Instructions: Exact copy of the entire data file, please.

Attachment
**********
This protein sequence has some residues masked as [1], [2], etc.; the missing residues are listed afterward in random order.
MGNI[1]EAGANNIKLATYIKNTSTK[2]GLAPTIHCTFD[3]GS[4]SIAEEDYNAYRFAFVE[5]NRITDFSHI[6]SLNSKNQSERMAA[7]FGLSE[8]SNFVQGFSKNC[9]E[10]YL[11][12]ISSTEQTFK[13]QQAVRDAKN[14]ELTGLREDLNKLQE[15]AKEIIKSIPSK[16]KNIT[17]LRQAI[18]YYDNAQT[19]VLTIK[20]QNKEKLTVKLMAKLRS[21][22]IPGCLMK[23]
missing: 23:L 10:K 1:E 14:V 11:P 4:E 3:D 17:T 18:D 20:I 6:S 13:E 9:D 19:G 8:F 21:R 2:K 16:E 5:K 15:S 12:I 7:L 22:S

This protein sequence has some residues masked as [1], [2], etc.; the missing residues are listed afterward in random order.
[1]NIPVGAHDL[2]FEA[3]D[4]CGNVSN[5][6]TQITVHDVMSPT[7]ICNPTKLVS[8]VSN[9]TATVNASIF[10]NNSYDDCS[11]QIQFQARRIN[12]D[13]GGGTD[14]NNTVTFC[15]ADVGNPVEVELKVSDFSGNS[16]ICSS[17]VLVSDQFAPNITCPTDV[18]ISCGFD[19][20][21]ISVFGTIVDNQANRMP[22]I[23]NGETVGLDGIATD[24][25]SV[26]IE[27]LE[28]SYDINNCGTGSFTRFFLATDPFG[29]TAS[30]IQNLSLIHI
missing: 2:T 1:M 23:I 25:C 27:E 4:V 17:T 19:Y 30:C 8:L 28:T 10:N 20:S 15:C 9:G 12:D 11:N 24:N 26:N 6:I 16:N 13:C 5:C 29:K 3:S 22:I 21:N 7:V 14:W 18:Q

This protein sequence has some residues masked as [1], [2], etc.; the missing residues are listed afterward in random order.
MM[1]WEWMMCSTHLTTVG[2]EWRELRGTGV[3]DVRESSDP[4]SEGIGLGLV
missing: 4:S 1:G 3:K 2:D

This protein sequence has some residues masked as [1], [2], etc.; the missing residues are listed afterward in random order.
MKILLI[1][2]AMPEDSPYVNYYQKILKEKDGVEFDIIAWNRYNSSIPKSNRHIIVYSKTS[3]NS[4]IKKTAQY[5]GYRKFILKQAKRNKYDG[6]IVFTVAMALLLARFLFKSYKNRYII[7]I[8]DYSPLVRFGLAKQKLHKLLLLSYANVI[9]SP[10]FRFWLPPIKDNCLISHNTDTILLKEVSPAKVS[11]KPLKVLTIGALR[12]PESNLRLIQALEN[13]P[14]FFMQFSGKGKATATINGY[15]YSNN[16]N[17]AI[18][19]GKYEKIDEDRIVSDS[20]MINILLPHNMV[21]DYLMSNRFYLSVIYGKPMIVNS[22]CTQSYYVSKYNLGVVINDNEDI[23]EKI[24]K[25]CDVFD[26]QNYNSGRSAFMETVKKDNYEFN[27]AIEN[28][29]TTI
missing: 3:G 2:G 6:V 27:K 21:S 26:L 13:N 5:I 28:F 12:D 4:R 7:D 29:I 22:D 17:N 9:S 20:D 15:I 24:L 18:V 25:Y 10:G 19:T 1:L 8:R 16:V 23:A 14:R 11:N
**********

This protein sequence has some residues masked as [1], [2], etc.; the missing residues are listed afterward in random order.
MGNI[1]EAGANNIKLATYIKNTSTK[2]GLAPTIHCTFD[3]GS[4]SIAEEDYNAYRFAFVE[5]NRITDFSHI[6]SLNSKNQSERMAA[7]FGLSE[8]SNFVQGFSKNC[9]E[10]YL[11][12]ISSTEQTFK[13]QQAVRDAKN[14]ELTGLREDLNKLQE[15]AKEIIKSIPSK[16]KNIT[17]LRQAI[18]YYDNAQT[19]VLTIK[20]QNKEKLTVKLMAKLRS[21][22]IPGCLMK[23]
missing: 23:L 10:K 1:E 14:V 11:P 4:E 3:D 17:T 18:D 20:I 6:S 13:E 9:D 19:G 8:F 21:R 2:K 16:E 5:K 15:S 12:I 7:L 22:S

This protein sequence has some residues masked as [1], [2], etc.; the missing residues are listed afterward in random order.
[1]NIPVGAHDL[2]FEA[3]D[4]CGNVSN[5][6]TQITVHDVMSPT[7]ICNPTKLVS[8]VSN[9]TATVNASIF[10]NNSYDDCS[11]QIQFQARRIN[12]D[13]GGGTD[14]NNTVTFC[15]ADVGNPVEVELKVSDFSGNS[16]ICSS[17]VLVSDQFAPNITCPTDV[18]ISCGFD[19][20][21]ISVFGTIVDNQANRMP[22]I[23]NGETVGLDGIATD[24][25]SV[26]IE[27]LE[28]SYDINNCGTGSFTRFFLATDPFG[29]TAS[30]IQNLSLIHI
missing: 2:T 1:M 23:I 25:C 27:E 4:V 17:T 19:Y 30:C 8:L 28:T 10:N 20:S 15:C 9:G 12:D 11:N 24:N 26:N 6:I 16:N 13:C 5:C 29:K 3:S 22:I 21:N 7:V 14:W 18:Q

This protein sequence has some residues masked as [1], [2], etc.; the missing residues are listed afterward in random order.
MM[1]WEWMMCSTHLTTVG[2]EWRELRGTGV[3]DVRESSDP[4]SEGIGLGLV
missing: 4:S 1:G 3:K 2:D

This protein sequence has some residues masked as [1], [2], etc.; the missing residues are listed afterward in random order.
MKILLI[1][2]AMPEDSPYVNYYQKILKEKDGVEFDIIAWNRYNSSIPKSNRHIIVYSKTS[3]NS[4]IKKTAQY[5]GYRKFILKQAKRNKYDG[6]IVFTVAMALLLARFLFKSYKNRYII[7]I[8]DYSPLVRFGLAKQKLHKLLLLSYANVI[9]SP[10]FRFWLPPIKDNCLISHNTDTILLKEVSPAKVS[11]KPLKVLTIGALR[12]PESNLRLIQALEN[13]P[14]FFMQFSGKGKATATINGY[15]YSNN[16]N[17]AI[18][19]GKYEKIDEDRIVSDS[20]MINILLPHNMV[21]DYLMSNRFYLSVIYGKPMIVNS[22]CTQSYYVSKYNLGVVINDNEDI[23]EKI[24]K[25]CDVFD[26]QNYNSGRSAFMETVKKDNYEFN[27]AIEN[28][29]TTI
missing: 3:G 2:G 6:V 27:K 21:S 26:L 13:N 5:I 28:F 12:D 4:R 7:D 29:I 22:D 17:N 9:S 20:D 15:I 24:L 18:V 25:Y 10:G 19:T 1:L 8:R 16:V 23:A 14:R 11:N